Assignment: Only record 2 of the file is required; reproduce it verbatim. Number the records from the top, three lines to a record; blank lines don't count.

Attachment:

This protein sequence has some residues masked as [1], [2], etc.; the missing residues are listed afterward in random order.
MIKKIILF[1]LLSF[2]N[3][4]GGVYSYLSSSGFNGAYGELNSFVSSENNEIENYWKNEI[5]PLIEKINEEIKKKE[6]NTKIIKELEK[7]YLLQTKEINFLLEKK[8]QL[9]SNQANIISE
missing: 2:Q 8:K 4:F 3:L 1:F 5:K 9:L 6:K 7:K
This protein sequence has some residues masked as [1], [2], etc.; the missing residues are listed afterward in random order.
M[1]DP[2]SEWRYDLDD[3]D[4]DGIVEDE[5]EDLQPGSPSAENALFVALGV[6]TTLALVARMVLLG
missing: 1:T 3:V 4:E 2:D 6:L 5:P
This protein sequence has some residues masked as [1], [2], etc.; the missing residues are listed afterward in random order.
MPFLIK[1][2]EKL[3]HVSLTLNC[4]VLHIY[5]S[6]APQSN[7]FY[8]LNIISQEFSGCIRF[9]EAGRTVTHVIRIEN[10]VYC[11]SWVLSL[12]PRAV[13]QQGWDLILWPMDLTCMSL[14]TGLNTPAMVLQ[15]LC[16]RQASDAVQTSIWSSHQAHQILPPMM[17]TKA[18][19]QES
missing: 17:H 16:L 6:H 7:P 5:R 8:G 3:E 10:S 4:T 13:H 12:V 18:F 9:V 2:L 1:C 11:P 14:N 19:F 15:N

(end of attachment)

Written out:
This protein sequence has some residues masked as [1], [2], etc.; the missing residues are listed afterward in random order.
M[1]DP[2]SEWRYDLDD[3]D[4]DGIVEDE[5]EDLQPGSPSAENALFVALGV[6]TTLALVARMVLLG
missing: 1:T 3:V 4:E 2:D 6:L 5:P